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I feel like I say this every year around this time — but I LOVE keeper leagues. Especially all the crazy rules and context to them. “If you drafted him in the 13th round, he becomes a 10th round keeper next year, then a 4th round keeper the year after that, then a 1st the year after that. And if you keep him in the 1st you can’t keep anyone else with a 1st.” or “If you bought him for $5 his inflation becomes $18 in 2022. Then in 2023 he’ll be $31.43” or “You can’t keep anyone in the first 5 rounds, because one year Smitty somehow kept Miggy, A-Rod, Barry Bonds, Albert Pujols and Roy Halladay and broke the league.” And let me tell you — I love ALL of it. Your league’s crazy rules are what make it unique and interesting. Navigating this craziness is part of the fun. So these are just my rankings for your standard, vanilla 5×5 roto league. But my favorite part of this article — is always in the comments helping you guys breaking down your crazy keeper rules and making the best choices. So get down there and tell me your league’s crazy keeper system and how I can help you make your best decision! 

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When doing bi-monthly rankings, I asked myself while freezing in the dark with no electricity because I live in a state that can’t handle the cold, “Jakkers, how do I do bi-monthly rankings when there are no games going on, not even fake games? Heck, spring training just started!” Now, because I was right there in the room when I asked this question, I immediately responded to this outstanding query. I told myself, “Well, let’s take a closer look at some of the players ranked two weeks ago.” I have to say, that is a brilliant answer. How do I know it’s brilliant? Because I asked it and I answered it, and I am brilliant. OK, in my world I am brilliant. Those around me probably have some other adjectives they’d likely use to describe me. Brilliant may not be one of them.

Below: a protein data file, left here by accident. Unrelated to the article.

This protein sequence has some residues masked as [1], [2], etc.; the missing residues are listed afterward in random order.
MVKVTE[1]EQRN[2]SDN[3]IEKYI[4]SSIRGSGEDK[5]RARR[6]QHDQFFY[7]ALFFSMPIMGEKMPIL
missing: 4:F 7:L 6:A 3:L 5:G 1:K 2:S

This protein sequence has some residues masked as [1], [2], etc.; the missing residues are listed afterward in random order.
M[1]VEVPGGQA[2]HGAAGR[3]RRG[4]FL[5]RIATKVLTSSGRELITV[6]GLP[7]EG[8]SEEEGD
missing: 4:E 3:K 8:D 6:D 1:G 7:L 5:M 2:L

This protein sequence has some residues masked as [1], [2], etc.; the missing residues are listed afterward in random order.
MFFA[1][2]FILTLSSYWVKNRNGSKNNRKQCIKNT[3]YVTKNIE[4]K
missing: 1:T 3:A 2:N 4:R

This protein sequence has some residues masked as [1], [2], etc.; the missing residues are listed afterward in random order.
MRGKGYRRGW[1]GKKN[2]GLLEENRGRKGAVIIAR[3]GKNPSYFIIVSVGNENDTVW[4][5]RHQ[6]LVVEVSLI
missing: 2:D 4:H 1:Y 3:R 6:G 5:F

However, before we delve more into a few players, let me get my bias out in the open. Shocking, I know, but my rankings have a bias. I run two dynasty fantasy leagues. The leagues in which I participate but don’t run are, for the most part, dynasty leagues. Because of my preference for dynasty leagues, I prefer younger players with upside over players who have plateaued or are on the downside of their careers. Did this bias affect the rankings first posted two weeks ago? Yes. I ranked Willi Castro higher than Chris Taylor or Marcus Semien. I rank Bo Bichette fifth because he is only 23 as of Opening Day and has huge amounts of upside and he has three years on Corey Seager.